And, of course, in this context, you have a controlling executive act in the form of the regulations themselves that make it clear that the executive views things like conspiracy to violate the laws of war to be actionable under the laws of war.
Justice Stevens: If... just one hypothetical.
Assume that the laws of war do not prohibit conspiracy.
Just assume... I know you disagree with it.
Could the President, by his action, add conspiracy as a triable offense by a commission?
Mr. Clement: --I think if you did that, Justice Stevens, it would present the very difficult question that this Court has never squarely addressed, which is, Does the President have some authority to try, by military commission, beyond that which Congress has joined him in?
Obviously, Article 21 of the UCMJ gives Congress's sanction to any military commissions, to the extent they try crimes that are triable by the law of war.
So, in that sense, I think, as long as this Court construes consistent with over 100 years of United States tradition and history, the conspiracy to commit a law... a violation of the law of war is a war crime, then you don't have to reach that--
Justice Stevens: Well, if--
Mr. Clement: --difficult issue.
Justice Stevens: --It's easy if it is a war crime.
I'm trying to wrestle with the question of, If we concluded that it were not, and just... and I'm asking... can the question add an additional crime that the commission could try?
Mr. Clement: I think he--
Justice Stevens: You think he could.
Mr. Clement: --I think we would take the position that he could, as a matter of pure constitutional power.
I don't think, though... he is not active in this case on the theory that conspiracy is outside of the laws of war.
He's acted inconsistent with 150 years of tradition.
Justice Stevens: So, the basic position you're asserting is that we have... that the... this commission intends to try a violation of the laws of war.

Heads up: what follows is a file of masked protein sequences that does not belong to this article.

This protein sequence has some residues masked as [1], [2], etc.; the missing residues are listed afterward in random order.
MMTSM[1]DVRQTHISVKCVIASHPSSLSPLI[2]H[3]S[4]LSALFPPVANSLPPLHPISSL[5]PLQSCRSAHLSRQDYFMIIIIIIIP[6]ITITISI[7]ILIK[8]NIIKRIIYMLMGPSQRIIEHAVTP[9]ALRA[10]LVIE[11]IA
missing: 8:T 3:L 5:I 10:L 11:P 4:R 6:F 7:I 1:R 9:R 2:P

And do the laws of war then have any application to the procedures that they have to follow?
Mr. Clement: Yes.
I mean, in the sense that I think that if there were... there... the other side is certainly able to argue, before the military commissions, that certain procedural provisions or the like are prohibited by the law of war or give them some greater entitlement.
Now, as this Court has recognized in cases like Madsen, I don't think that the law of war is... you know, extensively regulates procedure.
And, indeed, as the Madsen Court recognized, Congress's approach to military commissions has been radically different than its approach to court martials.
In court martials, they regulate every jot and tittle of the procedure.
And if the UCMJ and its provisions for court martials applies, then the defendants are going to get not just Miranda, but Miranda plus, and a whole panoply of rights.
If, on the other hand, this Court follows the precedents in Madsen, it will recognize that only those nine provisions of the UCMJ that expressly reference military commissions will apply, and the rest is left to a much more common law, war court approach, where there's much greater flexibility.
Justice Souter: What do you... what do you make of the argument that Mr. Katyal just alluded to, that if you take the... as you do... take the position that the commissions are operating under the laws of war, you've got to accept that one law of war here is the Geneva Convention right to a presumption of POW status unless there is a determination by a competent tribunal otherwise, with the... among other things, the rights that that carries.
I mean, how... do you... why not... why don't you go from the frying pan into the fire, in effect, when you take the position that the laws of war are what the tribunal is applying?
Mr. Clement: Well, Justice Souter, I don't think there's any frying pan effect or fire effect, precisely because what you have with respect to the claim that the Geneva Conventions applies... okay, that claim could be brought to the military commissions, but they could adjudicate it and say that the Geneva Conventions don't apply here, for any number of reasons.